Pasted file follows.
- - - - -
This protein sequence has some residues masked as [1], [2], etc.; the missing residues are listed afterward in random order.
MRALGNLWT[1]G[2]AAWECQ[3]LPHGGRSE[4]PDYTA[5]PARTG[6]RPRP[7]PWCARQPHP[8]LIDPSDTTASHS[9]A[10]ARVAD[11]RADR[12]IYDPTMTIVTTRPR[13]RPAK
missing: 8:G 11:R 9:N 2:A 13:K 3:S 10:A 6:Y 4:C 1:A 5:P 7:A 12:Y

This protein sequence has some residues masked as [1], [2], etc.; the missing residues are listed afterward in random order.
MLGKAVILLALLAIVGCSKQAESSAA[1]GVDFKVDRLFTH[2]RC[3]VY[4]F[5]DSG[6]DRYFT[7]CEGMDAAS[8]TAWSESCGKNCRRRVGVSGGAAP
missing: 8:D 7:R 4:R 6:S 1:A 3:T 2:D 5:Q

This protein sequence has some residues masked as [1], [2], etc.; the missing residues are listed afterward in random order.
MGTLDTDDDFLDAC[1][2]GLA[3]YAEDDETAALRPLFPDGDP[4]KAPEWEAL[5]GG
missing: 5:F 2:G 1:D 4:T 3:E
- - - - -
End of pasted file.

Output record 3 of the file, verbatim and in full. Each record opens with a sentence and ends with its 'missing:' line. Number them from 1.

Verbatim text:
This protein sequence has some residues masked as [1], [2], etc.; the missing residues are listed afterward in random order.
MGTLDTDDDFLDAC[1][2]GLA[3]YAEDDETAALRPLFPDGDP[4]KAPEWEAL[5]GG
missing: 5:F 2:G 1:D 4:T 3:E